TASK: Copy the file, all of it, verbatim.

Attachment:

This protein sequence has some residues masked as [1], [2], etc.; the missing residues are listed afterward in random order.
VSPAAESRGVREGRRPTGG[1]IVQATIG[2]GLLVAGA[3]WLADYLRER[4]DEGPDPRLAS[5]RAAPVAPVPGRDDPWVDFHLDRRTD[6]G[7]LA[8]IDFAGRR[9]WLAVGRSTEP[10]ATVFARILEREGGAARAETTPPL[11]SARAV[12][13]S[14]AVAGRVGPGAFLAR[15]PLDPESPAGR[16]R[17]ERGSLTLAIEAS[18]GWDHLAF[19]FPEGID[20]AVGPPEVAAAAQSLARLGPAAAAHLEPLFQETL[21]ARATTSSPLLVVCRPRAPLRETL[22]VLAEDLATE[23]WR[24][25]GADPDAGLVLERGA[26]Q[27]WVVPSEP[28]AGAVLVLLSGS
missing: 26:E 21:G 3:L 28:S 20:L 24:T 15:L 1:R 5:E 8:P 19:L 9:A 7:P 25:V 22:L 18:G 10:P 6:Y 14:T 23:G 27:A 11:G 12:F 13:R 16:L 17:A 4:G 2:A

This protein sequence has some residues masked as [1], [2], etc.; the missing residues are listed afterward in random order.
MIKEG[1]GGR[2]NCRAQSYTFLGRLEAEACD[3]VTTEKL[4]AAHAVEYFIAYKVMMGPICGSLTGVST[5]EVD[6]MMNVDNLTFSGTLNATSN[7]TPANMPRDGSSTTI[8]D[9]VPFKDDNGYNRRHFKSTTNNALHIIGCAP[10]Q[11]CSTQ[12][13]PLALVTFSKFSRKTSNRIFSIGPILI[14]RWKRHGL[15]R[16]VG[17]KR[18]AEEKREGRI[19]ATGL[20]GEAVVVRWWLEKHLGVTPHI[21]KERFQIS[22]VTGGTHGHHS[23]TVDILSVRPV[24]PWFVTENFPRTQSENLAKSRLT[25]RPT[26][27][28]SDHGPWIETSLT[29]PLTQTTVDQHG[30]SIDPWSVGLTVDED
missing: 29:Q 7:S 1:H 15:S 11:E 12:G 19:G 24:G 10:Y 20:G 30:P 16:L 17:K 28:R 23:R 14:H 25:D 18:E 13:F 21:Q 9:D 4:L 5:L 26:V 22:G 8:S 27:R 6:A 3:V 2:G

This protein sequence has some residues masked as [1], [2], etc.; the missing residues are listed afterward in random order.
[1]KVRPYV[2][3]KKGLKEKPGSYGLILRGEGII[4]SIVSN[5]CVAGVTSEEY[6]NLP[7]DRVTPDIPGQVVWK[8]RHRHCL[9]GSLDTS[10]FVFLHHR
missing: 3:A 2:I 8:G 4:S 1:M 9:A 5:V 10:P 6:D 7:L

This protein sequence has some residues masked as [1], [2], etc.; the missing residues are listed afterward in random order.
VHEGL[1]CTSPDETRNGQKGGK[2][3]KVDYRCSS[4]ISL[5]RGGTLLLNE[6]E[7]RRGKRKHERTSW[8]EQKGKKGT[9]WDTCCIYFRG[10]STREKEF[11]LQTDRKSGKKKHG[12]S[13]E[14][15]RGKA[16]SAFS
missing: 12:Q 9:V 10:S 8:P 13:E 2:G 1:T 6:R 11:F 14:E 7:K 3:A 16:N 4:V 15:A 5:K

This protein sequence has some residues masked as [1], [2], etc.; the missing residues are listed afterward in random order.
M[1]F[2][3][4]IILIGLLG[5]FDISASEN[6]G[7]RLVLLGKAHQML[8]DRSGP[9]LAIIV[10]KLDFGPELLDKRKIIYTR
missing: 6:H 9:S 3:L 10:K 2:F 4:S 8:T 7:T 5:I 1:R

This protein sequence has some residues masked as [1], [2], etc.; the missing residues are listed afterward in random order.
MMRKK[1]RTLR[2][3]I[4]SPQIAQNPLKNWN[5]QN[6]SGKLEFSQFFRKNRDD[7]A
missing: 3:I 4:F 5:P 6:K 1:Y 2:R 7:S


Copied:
This protein sequence has some residues masked as [1], [2], etc.; the missing residues are listed afterward in random order.
VSPAAESRGVREGRRPTGG[1]IVQATIG[2]GLLVAGA[3]WLADYLRER[4]DEGPDPRLAS[5]RAAPVAPVPGRDDPWVDFHLDRRTD[6]G[7]LA[8]IDFAGRR[9]WLAVGRSTEP[10]ATVFARILEREGGAARAETTPPL[11]SARAV[12][13]S[14]AVAGRVGPGAFLAR[15]PLDPESPAGR[16]R[17]ERGSLTLAIEAS[18]GWDHLAF[19]FPEGID[20]AVGPPEVAAAAQSLARLGPAAAAHLEPLFQETL[21]ARATTSSPLLVVCRPRAPLRETL[22]VLAEDLATE[23]WR[24][25]GADPDAGLVLERGA[26]Q[27]WVVPSEP[28]AGAVLVLLSGS
missing: 26:E 21:G 3:L 28:S 20:L 24:T 15:L 1:R 5:E 8:P 19:L 9:A 7:P 25:V 22:L 18:G 10:P 6:Y 14:T 23:G 27:A 11:G 12:F 13:R 16:L 17:A 4:G 2:A

This protein sequence has some residues masked as [1], [2], etc.; the missing residues are listed afterward in random order.
MIKEG[1]GGR[2]NCRAQSYTFLGRLEAEACD[3]VTTEKL[4]AAHAVEYFIAYKVMMGPICGSLTGVST[5]EVD[6]MMNVDNLTFSGTLNATSN[7]TPANMPRDGSSTTI[8]D[9]VPFKDDNGYNRRHFKSTTNNALHIIGCAP[10]Q[11]CSTQ[12][13]PLALVTFSKFSRKTSNRIFSIGPILI[14]RWKRHGL[15]R[16]VG[17]KR[18]AEEKREGRI[19]ATGL[20]GEAVVVRWWLEKHLGVTPHI[21]KERFQIS[22]VTGGTHGHHS[23]TVDILSVRPV[24]PWFVTENFPRTQSENLAKSRLT[25]RPT[26][27][28]SDHGPWIETSLT[29]PLTQTTVDQHG[30]SIDPWSVGLTVDED
missing: 29:Q 7:S 1:H 15:S 11:E 12:G 19:G 24:G 10:Y 20:G 30:P 16:L 17:K 28:R 23:R 14:H 25:D 18:E 13:F 21:Q 9:D 4:L 5:L 26:V 22:G 8:S 27:R 6:A 3:V 2:G

This protein sequence has some residues masked as [1], [2], etc.; the missing residues are listed afterward in random order.
[1]KVRPYV[2][3]KKGLKEKPGSYGLILRGEGII[4]SIVSN[5]CVAGVTSEEY[6]NLP[7]DRVTPDIPGQVVWK[8]RHRHCL[9]GSLDTS[10]FVFLHHR
missing: 3:A 2:I 8:G 4:S 1:M 9:A 5:V 10:P 6:D 7:L

This protein sequence has some residues masked as [1], [2], etc.; the missing residues are listed afterward in random order.
VHEGL[1]CTSPDETRNGQKGGK[2][3]KVDYRCSS[4]ISL[5]RGGTLLLNE[6]E[7]RRGKRKHERTSW[8]EQKGKKGT[9]WDTCCIYFRG[10]STREKEF[11]LQTDRKSGKKKHG[12]S[13]E[14][15]RGKA[16]SAFS
missing: 12:Q 9:V 10:S 8:P 13:E 2:G 1:T 6:R 11:F 14:E 7:K 3:A 16:N 4:V 15:A 5:K

This protein sequence has some residues masked as [1], [2], etc.; the missing residues are listed afterward in random order.
M[1]F[2][3][4]IILIGLLG[5]FDISASEN[6]G[7]RLVLLGKAHQML[8]DRSGP[9]LAIIV[10]KLDFGPELLDKRKIIYTR
missing: 6:H 9:S 3:L 10:K 2:F 4:S 8:T 7:T 5:I 1:R

This protein sequence has some residues masked as [1], [2], etc.; the missing residues are listed afterward in random order.
MMRKK[1]RTLR[2][3]I[4]SPQIAQNPLKNWN[5]QN[6]SGKLEFSQFFRKNRDD[7]A
missing: 3:I 4:F 5:P 6:K 1:Y 2:R 7:S